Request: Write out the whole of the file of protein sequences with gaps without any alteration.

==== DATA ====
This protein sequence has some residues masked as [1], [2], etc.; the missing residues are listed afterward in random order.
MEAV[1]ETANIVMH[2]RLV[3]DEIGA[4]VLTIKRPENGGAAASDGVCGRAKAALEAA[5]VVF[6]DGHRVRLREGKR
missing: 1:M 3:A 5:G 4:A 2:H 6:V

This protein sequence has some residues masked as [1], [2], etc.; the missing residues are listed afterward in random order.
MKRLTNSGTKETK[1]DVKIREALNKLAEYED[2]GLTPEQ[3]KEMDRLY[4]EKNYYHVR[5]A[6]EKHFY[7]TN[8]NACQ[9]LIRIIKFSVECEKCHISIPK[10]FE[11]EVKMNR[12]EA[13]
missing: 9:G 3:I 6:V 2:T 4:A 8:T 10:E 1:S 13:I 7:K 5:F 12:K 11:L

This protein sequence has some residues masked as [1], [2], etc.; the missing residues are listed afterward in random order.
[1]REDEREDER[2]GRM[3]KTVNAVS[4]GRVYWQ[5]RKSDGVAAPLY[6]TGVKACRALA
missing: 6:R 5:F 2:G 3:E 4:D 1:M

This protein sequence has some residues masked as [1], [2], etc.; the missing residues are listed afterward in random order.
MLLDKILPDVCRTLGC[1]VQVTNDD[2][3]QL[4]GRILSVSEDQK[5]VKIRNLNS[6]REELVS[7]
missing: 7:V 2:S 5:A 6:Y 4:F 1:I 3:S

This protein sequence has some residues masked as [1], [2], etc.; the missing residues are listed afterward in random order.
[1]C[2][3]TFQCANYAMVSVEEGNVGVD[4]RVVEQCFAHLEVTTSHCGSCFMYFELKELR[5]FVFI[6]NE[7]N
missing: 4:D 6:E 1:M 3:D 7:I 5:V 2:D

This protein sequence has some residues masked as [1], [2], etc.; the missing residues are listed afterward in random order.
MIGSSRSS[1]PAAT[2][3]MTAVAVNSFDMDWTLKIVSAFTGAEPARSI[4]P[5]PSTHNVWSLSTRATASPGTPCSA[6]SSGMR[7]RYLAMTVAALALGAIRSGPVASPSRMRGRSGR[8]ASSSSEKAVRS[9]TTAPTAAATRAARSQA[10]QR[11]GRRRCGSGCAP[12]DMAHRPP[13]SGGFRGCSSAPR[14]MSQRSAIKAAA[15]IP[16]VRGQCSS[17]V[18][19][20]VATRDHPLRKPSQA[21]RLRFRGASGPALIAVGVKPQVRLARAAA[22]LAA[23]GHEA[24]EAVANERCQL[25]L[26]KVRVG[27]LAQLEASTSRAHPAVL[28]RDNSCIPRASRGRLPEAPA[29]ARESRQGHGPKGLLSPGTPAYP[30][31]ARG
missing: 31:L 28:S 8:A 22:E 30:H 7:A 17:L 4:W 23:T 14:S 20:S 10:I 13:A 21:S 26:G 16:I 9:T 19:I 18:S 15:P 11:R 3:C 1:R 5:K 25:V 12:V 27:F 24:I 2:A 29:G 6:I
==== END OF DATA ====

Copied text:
This protein sequence has some residues masked as [1], [2], etc.; the missing residues are listed afterward in random order.
MEAV[1]ETANIVMH[2]RLV[3]DEIGA[4]VLTIKRPENGGAAASDGVCGRAKAALEAA[5]VVF[6]DGHRVRLREGKR
missing: 1:M 3:A 5:G 4:A 2:H 6:V

This protein sequence has some residues masked as [1], [2], etc.; the missing residues are listed afterward in random order.
MKRLTNSGTKETK[1]DVKIREALNKLAEYED[2]GLTPEQ[3]KEMDRLY[4]EKNYYHVR[5]A[6]EKHFY[7]TN[8]NACQ[9]LIRIIKFSVECEKCHISIPK[10]FE[11]EVKMNR[12]EA[13]
missing: 9:G 3:I 6:V 2:T 4:A 8:T 10:E 1:S 13:I 7:K 5:F 12:K 11:L

This protein sequence has some residues masked as [1], [2], etc.; the missing residues are listed afterward in random order.
[1]REDEREDER[2]GRM[3]KTVNAVS[4]GRVYWQ[5]RKSDGVAAPLY[6]TGVKACRALA
missing: 6:R 5:F 2:G 3:E 4:D 1:M

This protein sequence has some residues masked as [1], [2], etc.; the missing residues are listed afterward in random order.
MLLDKILPDVCRTLGC[1]VQVTNDD[2][3]QL[4]GRILSVSEDQK[5]VKIRNLNS[6]REELVS[7]
missing: 7:V 2:S 5:A 6:Y 4:F 1:I 3:S

This protein sequence has some residues masked as [1], [2], etc.; the missing residues are listed afterward in random order.
[1]C[2][3]TFQCANYAMVSVEEGNVGVD[4]RVVEQCFAHLEVTTSHCGSCFMYFELKELR[5]FVFI[6]NE[7]N
missing: 4:D 6:E 1:M 3:D 7:I 5:V 2:D

This protein sequence has some residues masked as [1], [2], etc.; the missing residues are listed afterward in random order.
MIGSSRSS[1]PAAT[2][3]MTAVAVNSFDMDWTLKIVSAFTGAEPARSI[4]P[5]PSTHNVWSLSTRATASPGTPCSA[6]SSGMR[7]RYLAMTVAALALGAIRSGPVASPSRMRGRSGR[8]ASSSSEKAVRS[9]TTAPTAAATRAARSQA[10]QR[11]GRRRCGSGCAP[12]DMAHRPP[13]SGGFRGCSSAPR[14]MSQRSAIKAAA[15]IP[16]VRGQCSS[17]V[18][19][20]VATRDHPLRKPSQA[21]RLRFRGASGPALIAVGVKPQVRLARAAA[22]LAA[23]GHEA[24]EAVANERCQL[25]L[26]KVRVG[27]LAQLEASTSRAHPAVL[28]RDNSCIPRASRGRLPEAPA[29]ARESRQGHGPKGLLSPGTPAYP[30][31]ARG
missing: 31:L 28:S 8:A 22:E 30:H 7:A 17:L 4:W 23:T 14:S 20:S 10:I 13:A 21:S 26:G 16:I 9:T 19:I 18:S 15:P 11:R 3:C 1:R 5:K 25:V 12:V 27:F 24:I 2:A 29:G 6:I